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Webinar: Business Litigation Series: Attorneys’ Fees: Best Practices for Litigating a Motion
June 9 @ 12:00 pm – 1:00 pm
This program offers 1 participatory MCLE credit.
Presented by the Business Law Section and the Litigation Section.
This webinar will go over tips for litigating attorney fee motions in business litigation, focusing on contractual attorneys’ fees and Civil Code section 1717.
Speakers: Hon. Elizabeth Feffer and Richard Pearl
Moderator: Jordanna Thigpen
Judge Elizabeth Feffer served on the Los Angeles Superior Court for 13 years before entering into alternative dispute resolution and serving as a private judge. Judge Feffer presided over more than 75 civil jury trials, more than 500 civil bench trials, hundreds of evidentiary hearings, and numerous settlement conferences, with a diverse range of complex factual and legal issues. Judge Feffer specializes in conducting mediations, arbitrations, discovery references, and private trials with ADR Services, Inc. Prior to her appointment to the bench, Judge Feffer served as a partner and trial lawyer litigating civil actions in state and federal court, on behalf of both plaintiffs and defendants.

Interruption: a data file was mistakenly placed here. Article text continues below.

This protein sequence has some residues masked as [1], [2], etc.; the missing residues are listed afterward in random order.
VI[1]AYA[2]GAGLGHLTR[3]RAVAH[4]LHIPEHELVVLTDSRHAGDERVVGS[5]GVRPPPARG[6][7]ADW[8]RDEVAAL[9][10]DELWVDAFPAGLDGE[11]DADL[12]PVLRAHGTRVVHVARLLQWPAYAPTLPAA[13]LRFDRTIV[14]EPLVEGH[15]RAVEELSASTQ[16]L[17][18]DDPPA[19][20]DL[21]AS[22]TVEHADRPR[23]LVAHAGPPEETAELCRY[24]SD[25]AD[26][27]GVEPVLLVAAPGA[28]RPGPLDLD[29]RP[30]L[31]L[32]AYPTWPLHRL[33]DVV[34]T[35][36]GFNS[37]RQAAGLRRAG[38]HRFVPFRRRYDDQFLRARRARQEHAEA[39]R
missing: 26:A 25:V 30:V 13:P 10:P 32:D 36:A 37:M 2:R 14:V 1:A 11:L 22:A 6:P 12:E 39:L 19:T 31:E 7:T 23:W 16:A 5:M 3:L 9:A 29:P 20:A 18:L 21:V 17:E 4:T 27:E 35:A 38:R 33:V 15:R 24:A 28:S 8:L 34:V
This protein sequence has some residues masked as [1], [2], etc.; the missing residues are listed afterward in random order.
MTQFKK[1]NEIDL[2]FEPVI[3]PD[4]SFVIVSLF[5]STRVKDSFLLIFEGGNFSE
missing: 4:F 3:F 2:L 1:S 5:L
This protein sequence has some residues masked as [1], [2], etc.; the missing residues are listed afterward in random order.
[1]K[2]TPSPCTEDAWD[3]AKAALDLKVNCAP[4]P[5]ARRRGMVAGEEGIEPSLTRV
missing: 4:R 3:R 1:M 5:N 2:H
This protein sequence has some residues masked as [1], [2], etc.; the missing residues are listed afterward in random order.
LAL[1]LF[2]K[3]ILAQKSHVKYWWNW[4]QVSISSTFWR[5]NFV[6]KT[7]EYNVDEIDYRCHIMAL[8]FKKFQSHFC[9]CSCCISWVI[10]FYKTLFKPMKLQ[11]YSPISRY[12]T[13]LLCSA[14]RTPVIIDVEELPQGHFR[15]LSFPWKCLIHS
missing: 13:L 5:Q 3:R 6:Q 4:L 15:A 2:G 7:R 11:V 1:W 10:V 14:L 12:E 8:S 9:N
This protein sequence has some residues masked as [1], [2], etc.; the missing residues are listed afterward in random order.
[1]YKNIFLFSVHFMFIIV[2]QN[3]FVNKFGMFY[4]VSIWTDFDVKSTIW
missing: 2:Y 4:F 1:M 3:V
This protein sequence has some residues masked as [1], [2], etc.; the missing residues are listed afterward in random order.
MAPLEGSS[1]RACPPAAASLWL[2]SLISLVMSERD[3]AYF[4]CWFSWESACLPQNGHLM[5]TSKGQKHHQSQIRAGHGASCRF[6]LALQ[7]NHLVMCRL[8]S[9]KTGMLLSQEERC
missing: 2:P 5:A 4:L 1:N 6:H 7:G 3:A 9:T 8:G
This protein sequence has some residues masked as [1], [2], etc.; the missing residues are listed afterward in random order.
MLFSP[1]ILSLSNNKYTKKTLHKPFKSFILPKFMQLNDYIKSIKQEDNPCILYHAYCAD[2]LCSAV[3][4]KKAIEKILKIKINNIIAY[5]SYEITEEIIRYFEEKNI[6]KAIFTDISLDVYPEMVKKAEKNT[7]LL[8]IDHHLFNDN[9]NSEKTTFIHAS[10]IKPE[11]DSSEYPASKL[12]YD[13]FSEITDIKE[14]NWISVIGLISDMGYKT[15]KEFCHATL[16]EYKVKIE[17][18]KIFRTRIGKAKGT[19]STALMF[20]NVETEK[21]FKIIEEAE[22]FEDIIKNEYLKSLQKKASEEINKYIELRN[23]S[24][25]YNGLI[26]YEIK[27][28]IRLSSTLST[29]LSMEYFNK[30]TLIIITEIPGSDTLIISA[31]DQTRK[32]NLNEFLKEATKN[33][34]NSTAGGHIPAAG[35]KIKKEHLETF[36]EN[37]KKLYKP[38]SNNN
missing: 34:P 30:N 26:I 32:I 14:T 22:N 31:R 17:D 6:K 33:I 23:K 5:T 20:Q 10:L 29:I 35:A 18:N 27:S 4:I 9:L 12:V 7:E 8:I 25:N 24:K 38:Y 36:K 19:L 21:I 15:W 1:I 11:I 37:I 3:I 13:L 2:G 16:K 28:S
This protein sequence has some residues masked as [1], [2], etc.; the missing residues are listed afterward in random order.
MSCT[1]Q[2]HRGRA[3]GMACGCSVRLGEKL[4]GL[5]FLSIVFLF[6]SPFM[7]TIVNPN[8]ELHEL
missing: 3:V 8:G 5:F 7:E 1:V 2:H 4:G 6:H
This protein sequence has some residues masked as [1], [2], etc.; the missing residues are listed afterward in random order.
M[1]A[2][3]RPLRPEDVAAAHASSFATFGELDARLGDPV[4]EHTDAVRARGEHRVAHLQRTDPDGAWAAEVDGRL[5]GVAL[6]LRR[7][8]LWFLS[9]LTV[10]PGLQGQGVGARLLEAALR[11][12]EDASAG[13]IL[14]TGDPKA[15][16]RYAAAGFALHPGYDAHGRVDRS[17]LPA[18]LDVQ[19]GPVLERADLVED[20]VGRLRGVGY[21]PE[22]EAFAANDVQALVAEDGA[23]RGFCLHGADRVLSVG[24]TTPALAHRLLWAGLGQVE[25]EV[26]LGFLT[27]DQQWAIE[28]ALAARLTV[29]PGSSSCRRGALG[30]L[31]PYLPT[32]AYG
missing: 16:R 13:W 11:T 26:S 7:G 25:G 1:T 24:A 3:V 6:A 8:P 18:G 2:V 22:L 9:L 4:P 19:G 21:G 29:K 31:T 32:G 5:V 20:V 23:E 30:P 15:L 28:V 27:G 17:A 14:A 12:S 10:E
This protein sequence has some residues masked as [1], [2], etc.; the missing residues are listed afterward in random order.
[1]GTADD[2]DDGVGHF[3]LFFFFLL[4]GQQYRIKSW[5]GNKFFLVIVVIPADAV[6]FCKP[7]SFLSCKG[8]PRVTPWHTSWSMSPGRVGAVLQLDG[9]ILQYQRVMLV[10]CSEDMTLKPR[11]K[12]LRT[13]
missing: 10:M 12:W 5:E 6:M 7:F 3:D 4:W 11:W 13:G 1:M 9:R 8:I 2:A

Richard M. Pearl is a 1969 graduate of Boalt Hall School of Law (now Berkeley Law), University of California, Berkeley, California. He spent his first 14 years as a Legal Services attorney, ultimately serving as the Director of Litigation for California Rural Legal Assistance. Since 1983, he has been in private practice, with an increasingly specialized emphasis on court-awarded attorneys’ fees. He is the author of California Attorney Fee Awards (3d ed. Cal. CEB 2010) and all its previous editions and subsequent annual supplements. His reported cases include: Flannery v. Prentice, 26 Cal. 4th 572 (2001), which held that in the absence of an agreement to the contrary, statutory attorneys’ fees belong to the attorney whose services they are based upon; Graham v. DaimlerChryslerCorp.,34 Cal. 4th 553 (2004), which held, inter alia, that the catalyst theory of fee recovery remained valid under California law and that lodestar multipliers could be applied to fee motion work; and Davis v. City & County of San Francisco,976 F.2d 1536 (9th Cir. 1992), vacated in part on denial of reh’g, 976 F. 2d 1536 (9th Cir. 1992). Mr. Pearl’s office is in Berkeley, California.